Difference Between LLC & Sub S Corporation

By Rob Jennings J.D.

Limited liability companies (LLCs) and Subchapter S corporations (S corps) have both become popular corporate forms for small business and start-up ventures, as both provide their owners, known as members in LLCs and shareholders in S corps, the protection of the limited liability shield. While many similarities exist between LLCs and S corps, these forms of corporate existence differ in several important ways.

What They Actually Are

An LLC is a special type of business entity created by state law, with a set of statutes in each state setting forth the rules of LLC creation and operation. An S corp, on the other hand, is a corporation organized under state law that files its taxes under Subchapter S of the United States Internal Revenue Code. "S corp," then, is not a specific type of business, but rather a filing status.


Although the rules regarding LLCs and corporations vary from state to state, the key elements of creation and operation for each type of entity remain similar across all jurisdictions. In general, an LLC requires its founders to file articles of organization -- and, in some states, an operating agreement -- and pay a fee. On a yearly basis, the LLC must file an annual report, which updates key company information such as addresses, names and addresses of members and managers and business activities. Corporations, on the other hand, must have a corporate charter and bylaws and may also require a shareholder agreement. Corporations are usually required to hold annual shareholder meetings during which, someone must keep minutes.

Ready to start your LLC? Start an LLC Online Now


State law may allow partnerships and corporations as well as individuals to own shares in an LLC. Nonresidents of the state and foreign citizens may be LLC members. Under the rules applicable to S corps, membership is restricted to individuals, their estates and certain trusts. Partnerships, other corporations and nonresident aliens may not own shares. In addition, S corporations are limited to 100 shareholders under current law. Many states do not apply restrictions as to the number of LLC members.

Duration and Transferability

One important point of variation between LLCs and S corps concerns the degree to which interests in each type of entity can be transferred and how long they last. While an LLC is an entity with a legal existence separate from its members, some states do not allow members to sell or transfer their interests and some states specify that the LLC terminates upon the death or bankruptcy of any member. Shares in an S corporation, however, can be sold, given away and inherited. In the event a shareholder files bankruptcy, his shares become property of the bankruptcy estate.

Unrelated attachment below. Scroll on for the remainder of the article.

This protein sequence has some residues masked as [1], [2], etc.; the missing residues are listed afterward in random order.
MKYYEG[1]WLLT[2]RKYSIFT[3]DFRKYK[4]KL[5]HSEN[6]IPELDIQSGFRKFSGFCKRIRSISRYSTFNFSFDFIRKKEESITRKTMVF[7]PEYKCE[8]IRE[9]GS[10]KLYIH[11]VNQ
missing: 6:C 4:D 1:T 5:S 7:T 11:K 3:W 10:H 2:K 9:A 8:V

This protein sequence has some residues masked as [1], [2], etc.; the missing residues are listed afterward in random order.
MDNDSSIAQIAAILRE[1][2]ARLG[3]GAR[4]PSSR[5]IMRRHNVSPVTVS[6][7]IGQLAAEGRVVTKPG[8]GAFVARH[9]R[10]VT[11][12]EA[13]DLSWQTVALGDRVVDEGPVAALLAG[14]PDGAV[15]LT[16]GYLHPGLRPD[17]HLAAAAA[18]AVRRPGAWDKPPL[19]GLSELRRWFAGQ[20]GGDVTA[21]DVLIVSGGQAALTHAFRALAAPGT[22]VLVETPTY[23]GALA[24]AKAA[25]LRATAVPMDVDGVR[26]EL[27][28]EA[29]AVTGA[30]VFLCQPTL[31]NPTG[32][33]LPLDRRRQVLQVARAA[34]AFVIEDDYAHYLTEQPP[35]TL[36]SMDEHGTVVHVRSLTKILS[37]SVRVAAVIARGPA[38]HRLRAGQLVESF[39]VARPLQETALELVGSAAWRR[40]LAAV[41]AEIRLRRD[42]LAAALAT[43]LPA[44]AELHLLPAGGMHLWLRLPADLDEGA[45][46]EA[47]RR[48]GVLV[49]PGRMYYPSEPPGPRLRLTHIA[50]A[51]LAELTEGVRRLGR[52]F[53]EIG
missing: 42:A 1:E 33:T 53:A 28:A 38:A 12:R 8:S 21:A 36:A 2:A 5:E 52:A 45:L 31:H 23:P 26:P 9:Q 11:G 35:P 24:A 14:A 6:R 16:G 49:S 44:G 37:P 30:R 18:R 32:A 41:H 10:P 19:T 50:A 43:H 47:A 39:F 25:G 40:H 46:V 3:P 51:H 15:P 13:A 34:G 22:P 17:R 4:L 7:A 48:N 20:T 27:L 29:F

Ready to start your LLC? Start an LLC Online Now
S Corp vs. LLC


Related articles

Difference Between an LLC & a Corporation

The limited liability company (LLC) and corporation both establish the company as its own entity with a legal existence separate from that of its owners, who are called "members" in an LLC and "shareholders" in a corporation. Both business forms provide limited liability from suit for the torts of company employees or other members or shareholders. Despite their many similarities, however, there exist several important differences.

Taxes on a C-Corp Liquidation

When a corporation ceases its business operations, all assets owned by the company must be distributed. This process is known as liquidation and is necessary, even in cases when the corporation is being sold or converted into a different business structure. As part of every liquidation, state and federal income, payroll and capital gains taxes must be paid at both the corporate and individual levels.

Can Living Trusts Own S Corporation Stock?

An S corporation is simply an ordinary corporation chartered under state law whose shareholders have decided to make a special tax election under the Internal Revenue Code. One of the main advantages of forming an S corporation is the avoidance of double taxation. An S corporation's profits and losses are reported only on its shareholders' personal tax returns. The business itself is not required to pay taxes, unlike a typical corporation. Because of these advantages, the Internal Revenue Service has certain limitations regarding the corporations that qualify for S corporation status.

LLCs, Corporations, Patents, Attorney Help LLCs

Related articles

What Is the Difference of a Shareholder Vs. a LLC Member?

Corporate shareholders and limited liability company members both have ownership interests in the business entity of ...

Do LLCs Have to File Corporate Minutes?

Although S corporation, or S corps, provide the same limited liability protection and the same pass-through tax ...

LLC Explained

A limited liability company (LLC) is a type of company that exhibits characteristics of both partnerships and ...

Do You Issue Stock in an LLC?

Entrepreneurs have several options when determining which legal entity to use for a business. Two common structures are ...

Browse by category
Ready to Begin? GET STARTED